Unemployment and the Housing Sector: Outlook for 2011

What is the true indication of a boisterous economy? The critical factor is unemployment. While the first wave of foreclosures was driven by unsustainable home prices and high risk monetary and underwriting practices, the second wave of foreclosures is being driven by unemployment. The current estimate is that 1 foreclosure occurs for every 6-10 jobs lost.

What does this mean for the short term housing outlook? The unemployment figures, in the near future (2011-2012), will drive high levels of foreclosure. Activity is spreading in the 10 states with highest unemployment rates, with 50% of foreclosure activity occurring in those 10 states. ARM resets could trigger a third wave of foreclosures, coupled with strategic defaults as homeowners get weary of the ongoing struggles with declining property values. Job creation must be the lynchpin of a strong economy, and until we have jobs, and consumer confidence, we will not have the growth in the housing sector and true economic recovery.

As unemployment has spread, foreclosure has spread with it. In some areas, it is taking 800 days to complete a foreclosure. (average is currently between 300-400 days) That leaves plenty of time for homeowners to execute a short sale, rather than foreclosure. In a normal year, foreclosures are at 5%. Last year, foreclosures were at 28% nationally. 2011 looks to be closer to 30%.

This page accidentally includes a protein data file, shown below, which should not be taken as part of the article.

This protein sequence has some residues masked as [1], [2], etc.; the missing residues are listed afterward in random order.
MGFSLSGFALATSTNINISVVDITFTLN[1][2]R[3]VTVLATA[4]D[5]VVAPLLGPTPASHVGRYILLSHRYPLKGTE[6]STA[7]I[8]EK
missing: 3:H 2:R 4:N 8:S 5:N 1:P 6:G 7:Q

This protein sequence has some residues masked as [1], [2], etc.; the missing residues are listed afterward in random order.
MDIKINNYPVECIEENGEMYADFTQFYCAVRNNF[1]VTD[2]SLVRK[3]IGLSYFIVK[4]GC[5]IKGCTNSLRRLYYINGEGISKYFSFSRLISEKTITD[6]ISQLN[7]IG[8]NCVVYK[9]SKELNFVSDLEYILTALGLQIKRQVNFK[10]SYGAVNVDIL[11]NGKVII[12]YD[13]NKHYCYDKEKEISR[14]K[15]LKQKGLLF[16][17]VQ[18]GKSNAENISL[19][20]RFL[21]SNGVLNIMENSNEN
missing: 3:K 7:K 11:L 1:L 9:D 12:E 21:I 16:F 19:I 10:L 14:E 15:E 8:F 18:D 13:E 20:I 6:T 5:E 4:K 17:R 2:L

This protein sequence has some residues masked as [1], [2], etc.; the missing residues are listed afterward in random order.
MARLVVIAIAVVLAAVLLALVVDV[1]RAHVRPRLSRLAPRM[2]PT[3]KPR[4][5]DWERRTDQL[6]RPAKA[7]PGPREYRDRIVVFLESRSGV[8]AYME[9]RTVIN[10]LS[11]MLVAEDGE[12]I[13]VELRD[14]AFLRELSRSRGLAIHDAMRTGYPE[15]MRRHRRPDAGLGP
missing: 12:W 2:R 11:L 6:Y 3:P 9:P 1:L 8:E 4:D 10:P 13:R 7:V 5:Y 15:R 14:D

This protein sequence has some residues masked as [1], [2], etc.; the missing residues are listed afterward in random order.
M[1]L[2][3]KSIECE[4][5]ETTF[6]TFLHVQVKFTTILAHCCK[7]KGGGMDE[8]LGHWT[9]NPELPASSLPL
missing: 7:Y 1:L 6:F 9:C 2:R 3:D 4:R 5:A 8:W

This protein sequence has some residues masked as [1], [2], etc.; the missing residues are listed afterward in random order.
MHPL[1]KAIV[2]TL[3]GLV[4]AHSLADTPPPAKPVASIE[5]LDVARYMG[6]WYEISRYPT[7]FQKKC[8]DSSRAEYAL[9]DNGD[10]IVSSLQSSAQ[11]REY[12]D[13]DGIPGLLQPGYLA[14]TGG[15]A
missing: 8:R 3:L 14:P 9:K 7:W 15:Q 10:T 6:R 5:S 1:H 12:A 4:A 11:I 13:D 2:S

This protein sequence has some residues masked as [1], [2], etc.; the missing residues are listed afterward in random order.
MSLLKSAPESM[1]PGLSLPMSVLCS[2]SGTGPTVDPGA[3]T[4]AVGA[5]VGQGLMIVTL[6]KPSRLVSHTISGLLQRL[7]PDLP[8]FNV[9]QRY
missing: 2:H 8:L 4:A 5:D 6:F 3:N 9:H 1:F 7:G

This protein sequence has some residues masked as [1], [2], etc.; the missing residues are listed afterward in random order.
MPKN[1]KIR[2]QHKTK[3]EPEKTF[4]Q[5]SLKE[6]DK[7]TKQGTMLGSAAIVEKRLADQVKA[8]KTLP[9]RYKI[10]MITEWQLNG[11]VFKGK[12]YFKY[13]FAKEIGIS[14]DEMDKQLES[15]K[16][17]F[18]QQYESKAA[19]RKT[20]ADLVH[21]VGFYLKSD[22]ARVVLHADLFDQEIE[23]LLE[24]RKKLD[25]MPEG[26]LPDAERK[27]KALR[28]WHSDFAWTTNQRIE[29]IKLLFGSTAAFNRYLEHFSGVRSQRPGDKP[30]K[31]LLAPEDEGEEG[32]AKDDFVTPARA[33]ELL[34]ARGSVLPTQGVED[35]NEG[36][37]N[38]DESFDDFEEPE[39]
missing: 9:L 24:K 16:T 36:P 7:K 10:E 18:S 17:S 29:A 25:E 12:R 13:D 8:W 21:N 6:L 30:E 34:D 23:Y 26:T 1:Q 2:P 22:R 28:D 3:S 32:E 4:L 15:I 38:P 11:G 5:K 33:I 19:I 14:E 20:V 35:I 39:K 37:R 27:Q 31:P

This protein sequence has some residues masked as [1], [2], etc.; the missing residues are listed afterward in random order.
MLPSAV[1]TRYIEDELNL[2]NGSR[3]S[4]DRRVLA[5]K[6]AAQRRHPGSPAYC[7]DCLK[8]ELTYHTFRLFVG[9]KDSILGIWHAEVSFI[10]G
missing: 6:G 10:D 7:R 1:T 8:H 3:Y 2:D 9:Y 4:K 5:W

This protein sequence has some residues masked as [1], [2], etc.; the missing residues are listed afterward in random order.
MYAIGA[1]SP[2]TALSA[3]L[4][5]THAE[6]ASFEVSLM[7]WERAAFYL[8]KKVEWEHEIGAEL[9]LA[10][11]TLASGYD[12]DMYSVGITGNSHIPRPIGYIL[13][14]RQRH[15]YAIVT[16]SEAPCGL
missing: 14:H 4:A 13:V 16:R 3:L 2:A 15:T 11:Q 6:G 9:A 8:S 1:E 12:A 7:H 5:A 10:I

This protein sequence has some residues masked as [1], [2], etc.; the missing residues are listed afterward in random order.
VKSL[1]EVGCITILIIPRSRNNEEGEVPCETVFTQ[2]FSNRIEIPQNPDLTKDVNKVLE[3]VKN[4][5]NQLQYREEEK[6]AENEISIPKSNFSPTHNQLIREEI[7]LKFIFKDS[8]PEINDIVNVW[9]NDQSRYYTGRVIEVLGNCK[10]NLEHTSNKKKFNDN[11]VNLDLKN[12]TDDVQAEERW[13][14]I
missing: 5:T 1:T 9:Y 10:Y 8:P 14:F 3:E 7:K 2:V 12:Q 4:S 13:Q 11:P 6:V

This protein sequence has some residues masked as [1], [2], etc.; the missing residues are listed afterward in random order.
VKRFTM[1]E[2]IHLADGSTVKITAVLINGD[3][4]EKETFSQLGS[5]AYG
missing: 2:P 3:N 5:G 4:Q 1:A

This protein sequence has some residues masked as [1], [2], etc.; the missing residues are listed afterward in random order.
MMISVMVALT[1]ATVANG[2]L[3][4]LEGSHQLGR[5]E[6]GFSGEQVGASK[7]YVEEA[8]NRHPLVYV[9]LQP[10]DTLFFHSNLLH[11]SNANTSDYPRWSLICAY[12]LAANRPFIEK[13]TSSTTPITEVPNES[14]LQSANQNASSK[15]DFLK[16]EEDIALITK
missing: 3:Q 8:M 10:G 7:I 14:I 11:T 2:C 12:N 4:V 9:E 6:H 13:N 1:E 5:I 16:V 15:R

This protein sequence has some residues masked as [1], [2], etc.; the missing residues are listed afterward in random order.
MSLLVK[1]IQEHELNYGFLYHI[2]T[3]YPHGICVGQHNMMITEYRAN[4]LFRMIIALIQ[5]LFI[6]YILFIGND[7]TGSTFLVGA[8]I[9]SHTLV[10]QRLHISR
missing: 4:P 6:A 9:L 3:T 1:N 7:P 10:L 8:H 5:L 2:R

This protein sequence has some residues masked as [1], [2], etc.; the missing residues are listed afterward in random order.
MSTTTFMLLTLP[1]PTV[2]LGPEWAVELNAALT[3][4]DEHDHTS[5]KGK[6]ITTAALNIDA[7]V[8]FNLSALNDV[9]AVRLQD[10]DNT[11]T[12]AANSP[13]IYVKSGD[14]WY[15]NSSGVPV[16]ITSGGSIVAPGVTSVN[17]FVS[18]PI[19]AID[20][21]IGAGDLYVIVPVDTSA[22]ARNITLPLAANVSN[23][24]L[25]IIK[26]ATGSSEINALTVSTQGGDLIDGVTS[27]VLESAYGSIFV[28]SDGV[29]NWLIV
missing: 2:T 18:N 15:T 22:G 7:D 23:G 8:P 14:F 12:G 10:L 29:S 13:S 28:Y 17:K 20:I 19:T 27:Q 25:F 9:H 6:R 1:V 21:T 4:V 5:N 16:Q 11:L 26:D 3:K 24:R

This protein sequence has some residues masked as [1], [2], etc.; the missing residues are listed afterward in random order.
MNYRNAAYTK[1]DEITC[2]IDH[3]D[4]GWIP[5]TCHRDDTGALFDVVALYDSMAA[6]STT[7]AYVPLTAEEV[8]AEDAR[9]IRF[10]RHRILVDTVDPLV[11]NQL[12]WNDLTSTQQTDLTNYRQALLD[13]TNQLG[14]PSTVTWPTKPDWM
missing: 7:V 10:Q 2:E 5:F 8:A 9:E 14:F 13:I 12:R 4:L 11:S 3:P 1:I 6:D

Recovery looks to be uneven- more rapid and stronger in some areas than others- and with ups and downs throughout the period. The most likely scenario is that shadow inventory will continue to slow down the housing recovery. Current numbers are: 1.0 Million REO’s (700,000 not listed for sale and held as “shadow inventory”); 1.2 Million homes currently in foreclosure; 5 Million homes in some stage of delinquency. The most likely scenario is for these homes to make it to the market very gradually over the next 3 to 4 years, preventing another crash in home prices. All of these factors result in a long, slow, flat recovery.

The move up market will more than likely be the last market to recover. The fastest growing segment of the foreclosure market today is the luxury market. Beverly Hills alone has shown a 700% increase in distressed properties in the past 18 months.

Currently, less than 50% of people in foreclosure are upside down on their mortgage. Many are in the throes of foreclosure due to unemployment. Worse, 7 out of 10 properties that go to foreclosure NEVER WERE LISTED as a short sale. This is a lost opportunity for the homeowner to get real help in getting out from under foreclosure.
60% of homeowners often erroneously believe that the first foreclosure notice means that they have no time or options. 13% of clients abandon the home immediately. Then, when the lender attempts to contact that homeowner with other options (short sale or cash for keys), the client either doesn’t respond, or never receives the communication.

When the real estate market shifts, it can create tough situations for homeowners. If you know someone that is struggling with home ownership because of a job loss or other life-changing event, please let them know I may be able to help. We are all in this housing crunch together, and as a real estate professional, it is my job to know what types of solutions are available for people that may be in a difficult position.

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